First off, Americans love self-checkout. If you’ve never been to Home Depot on a Saturday, you really should go. A recent study by IHL Services, a retail industry research group, found that use of self-service kiosks is growing 10% a year and that nearly 50% of Americans want stores to offer self-checkout. In the grocery vertical, when self-checkout is implemented, sources say approximately 35% of purchases are completed this way.
Mobile changes self-checkout pretty much the same way it changes everything else. It puts the consumer in the driver’s seat (doing all the work by the way) and gives them the freedom to take action when they want, where they want. In this case, it eliminates the requirement to wait in the line –– and therefore eliminates the idea that there even have to be lines. How crazy is it for me to use self-checkout at Home Depot but still have to wait in line to get to one of their machines?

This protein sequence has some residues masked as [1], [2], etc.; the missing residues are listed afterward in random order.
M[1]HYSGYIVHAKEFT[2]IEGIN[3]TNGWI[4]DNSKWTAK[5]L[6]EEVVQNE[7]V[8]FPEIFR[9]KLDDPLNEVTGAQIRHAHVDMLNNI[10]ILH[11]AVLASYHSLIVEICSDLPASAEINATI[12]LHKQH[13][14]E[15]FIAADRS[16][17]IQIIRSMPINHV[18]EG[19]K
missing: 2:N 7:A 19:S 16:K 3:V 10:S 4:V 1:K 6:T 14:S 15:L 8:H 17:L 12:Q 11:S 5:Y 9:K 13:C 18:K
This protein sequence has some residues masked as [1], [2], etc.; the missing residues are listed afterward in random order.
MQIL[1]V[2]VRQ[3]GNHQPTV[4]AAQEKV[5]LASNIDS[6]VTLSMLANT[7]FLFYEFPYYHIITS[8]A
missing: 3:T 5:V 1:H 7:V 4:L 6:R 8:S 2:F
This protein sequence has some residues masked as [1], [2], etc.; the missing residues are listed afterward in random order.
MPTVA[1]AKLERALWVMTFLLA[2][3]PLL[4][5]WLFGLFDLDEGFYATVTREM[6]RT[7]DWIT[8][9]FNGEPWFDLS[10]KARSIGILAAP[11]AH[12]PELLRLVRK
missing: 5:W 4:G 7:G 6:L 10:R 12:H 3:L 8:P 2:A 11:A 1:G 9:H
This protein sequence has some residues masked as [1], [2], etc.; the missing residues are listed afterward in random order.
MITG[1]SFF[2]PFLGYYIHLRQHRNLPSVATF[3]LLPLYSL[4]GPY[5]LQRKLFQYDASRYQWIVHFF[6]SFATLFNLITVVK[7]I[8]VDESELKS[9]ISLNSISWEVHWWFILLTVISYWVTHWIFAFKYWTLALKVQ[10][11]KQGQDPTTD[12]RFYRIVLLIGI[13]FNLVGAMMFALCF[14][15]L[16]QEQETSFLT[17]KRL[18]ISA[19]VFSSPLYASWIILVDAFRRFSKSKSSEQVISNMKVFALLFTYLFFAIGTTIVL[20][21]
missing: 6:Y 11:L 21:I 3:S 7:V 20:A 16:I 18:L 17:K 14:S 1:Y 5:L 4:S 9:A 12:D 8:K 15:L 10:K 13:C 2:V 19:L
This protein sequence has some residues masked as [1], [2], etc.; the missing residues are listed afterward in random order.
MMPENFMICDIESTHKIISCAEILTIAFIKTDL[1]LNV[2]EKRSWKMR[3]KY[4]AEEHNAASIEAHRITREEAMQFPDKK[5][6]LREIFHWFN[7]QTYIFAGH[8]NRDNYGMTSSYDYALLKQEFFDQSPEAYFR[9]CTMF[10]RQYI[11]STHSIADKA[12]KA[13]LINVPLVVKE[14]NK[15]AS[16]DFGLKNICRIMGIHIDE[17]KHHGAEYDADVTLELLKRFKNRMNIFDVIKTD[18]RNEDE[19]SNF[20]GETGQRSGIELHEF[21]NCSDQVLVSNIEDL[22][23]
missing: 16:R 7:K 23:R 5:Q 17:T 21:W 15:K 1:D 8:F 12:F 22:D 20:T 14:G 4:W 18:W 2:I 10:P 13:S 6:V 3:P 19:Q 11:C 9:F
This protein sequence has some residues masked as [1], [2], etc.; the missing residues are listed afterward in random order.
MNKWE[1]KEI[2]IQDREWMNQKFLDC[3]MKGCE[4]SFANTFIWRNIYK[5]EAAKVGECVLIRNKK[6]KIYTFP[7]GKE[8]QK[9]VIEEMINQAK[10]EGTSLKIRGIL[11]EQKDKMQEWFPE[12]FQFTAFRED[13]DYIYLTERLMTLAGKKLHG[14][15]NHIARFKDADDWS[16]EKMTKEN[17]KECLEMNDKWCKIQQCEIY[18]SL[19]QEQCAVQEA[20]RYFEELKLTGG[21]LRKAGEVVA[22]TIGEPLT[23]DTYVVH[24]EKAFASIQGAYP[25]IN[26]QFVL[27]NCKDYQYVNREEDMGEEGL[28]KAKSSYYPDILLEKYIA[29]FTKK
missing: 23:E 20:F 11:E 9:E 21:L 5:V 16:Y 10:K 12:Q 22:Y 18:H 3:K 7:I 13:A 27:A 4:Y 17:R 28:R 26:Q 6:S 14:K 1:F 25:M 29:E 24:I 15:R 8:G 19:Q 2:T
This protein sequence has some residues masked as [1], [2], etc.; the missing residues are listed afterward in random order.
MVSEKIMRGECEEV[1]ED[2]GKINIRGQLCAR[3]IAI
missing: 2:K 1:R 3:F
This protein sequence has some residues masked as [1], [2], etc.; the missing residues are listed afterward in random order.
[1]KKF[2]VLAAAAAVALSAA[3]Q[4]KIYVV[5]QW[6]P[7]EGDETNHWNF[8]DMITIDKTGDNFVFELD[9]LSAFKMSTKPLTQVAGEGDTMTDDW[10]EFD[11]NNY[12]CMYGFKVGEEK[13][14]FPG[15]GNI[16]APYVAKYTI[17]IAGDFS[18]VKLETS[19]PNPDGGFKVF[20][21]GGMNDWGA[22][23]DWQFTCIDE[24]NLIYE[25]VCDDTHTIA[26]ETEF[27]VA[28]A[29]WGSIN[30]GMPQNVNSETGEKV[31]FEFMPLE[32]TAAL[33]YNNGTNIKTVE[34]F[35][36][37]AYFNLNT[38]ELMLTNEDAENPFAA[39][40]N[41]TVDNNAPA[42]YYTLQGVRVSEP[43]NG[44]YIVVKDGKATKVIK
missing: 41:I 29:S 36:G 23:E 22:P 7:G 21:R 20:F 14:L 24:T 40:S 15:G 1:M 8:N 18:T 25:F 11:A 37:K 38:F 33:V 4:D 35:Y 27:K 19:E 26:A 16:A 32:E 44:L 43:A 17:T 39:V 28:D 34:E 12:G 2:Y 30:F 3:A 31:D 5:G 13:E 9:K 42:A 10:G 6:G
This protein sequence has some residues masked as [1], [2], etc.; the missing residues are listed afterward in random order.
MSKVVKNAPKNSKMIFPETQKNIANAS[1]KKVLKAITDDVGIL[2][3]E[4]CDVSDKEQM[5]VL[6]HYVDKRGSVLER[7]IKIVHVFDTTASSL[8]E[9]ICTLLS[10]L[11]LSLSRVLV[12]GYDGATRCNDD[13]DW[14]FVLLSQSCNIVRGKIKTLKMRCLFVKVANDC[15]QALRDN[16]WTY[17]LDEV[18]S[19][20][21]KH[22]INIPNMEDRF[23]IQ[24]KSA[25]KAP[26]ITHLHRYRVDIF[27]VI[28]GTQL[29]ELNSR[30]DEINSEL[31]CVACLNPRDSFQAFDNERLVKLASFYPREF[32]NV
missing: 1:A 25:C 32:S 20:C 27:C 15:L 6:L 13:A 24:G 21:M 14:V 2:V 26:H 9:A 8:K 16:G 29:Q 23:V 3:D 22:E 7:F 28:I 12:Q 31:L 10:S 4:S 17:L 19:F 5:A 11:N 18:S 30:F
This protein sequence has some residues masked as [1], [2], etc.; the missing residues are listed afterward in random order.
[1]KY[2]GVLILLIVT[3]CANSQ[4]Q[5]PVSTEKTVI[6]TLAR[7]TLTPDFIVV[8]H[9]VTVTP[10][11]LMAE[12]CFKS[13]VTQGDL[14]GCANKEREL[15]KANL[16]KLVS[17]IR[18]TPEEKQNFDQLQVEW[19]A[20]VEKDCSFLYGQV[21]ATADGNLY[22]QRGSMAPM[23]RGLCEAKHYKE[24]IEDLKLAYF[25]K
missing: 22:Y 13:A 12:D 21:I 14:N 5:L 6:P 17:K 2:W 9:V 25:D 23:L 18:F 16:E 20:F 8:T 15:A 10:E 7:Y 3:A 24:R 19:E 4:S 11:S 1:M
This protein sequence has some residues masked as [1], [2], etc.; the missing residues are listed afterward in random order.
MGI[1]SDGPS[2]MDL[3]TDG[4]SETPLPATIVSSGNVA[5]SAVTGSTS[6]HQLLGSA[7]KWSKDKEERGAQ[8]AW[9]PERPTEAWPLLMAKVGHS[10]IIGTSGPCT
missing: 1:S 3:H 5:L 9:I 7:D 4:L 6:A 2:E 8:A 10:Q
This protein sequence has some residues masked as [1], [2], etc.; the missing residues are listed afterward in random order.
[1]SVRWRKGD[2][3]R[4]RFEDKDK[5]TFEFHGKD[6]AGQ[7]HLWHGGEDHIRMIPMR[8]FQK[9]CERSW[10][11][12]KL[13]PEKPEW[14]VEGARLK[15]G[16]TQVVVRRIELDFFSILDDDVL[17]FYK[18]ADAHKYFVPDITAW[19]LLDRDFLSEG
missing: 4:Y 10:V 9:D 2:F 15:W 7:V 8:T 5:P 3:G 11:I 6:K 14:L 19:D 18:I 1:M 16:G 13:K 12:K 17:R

Mobile self-checkout has been building slowly over the last year, but is now really starting to gain significant momentum. Some of the notable developments that have caught our attention, roughly in chronological order, include:
- AisleBuyer. A merchant-centric startup out of Boston that helps retailers sell to buyers in the aisle while they are shopping. Shoppers can scan items using their phone, access detailed product information, browse the merchant’s product catalog, and buy the goods in their hands. AisleBuyer still has some work to do on the payment piece of their value proposition, but are clearly working on it. Right now they take a photo of a card to capture data for a “card not present” transaction.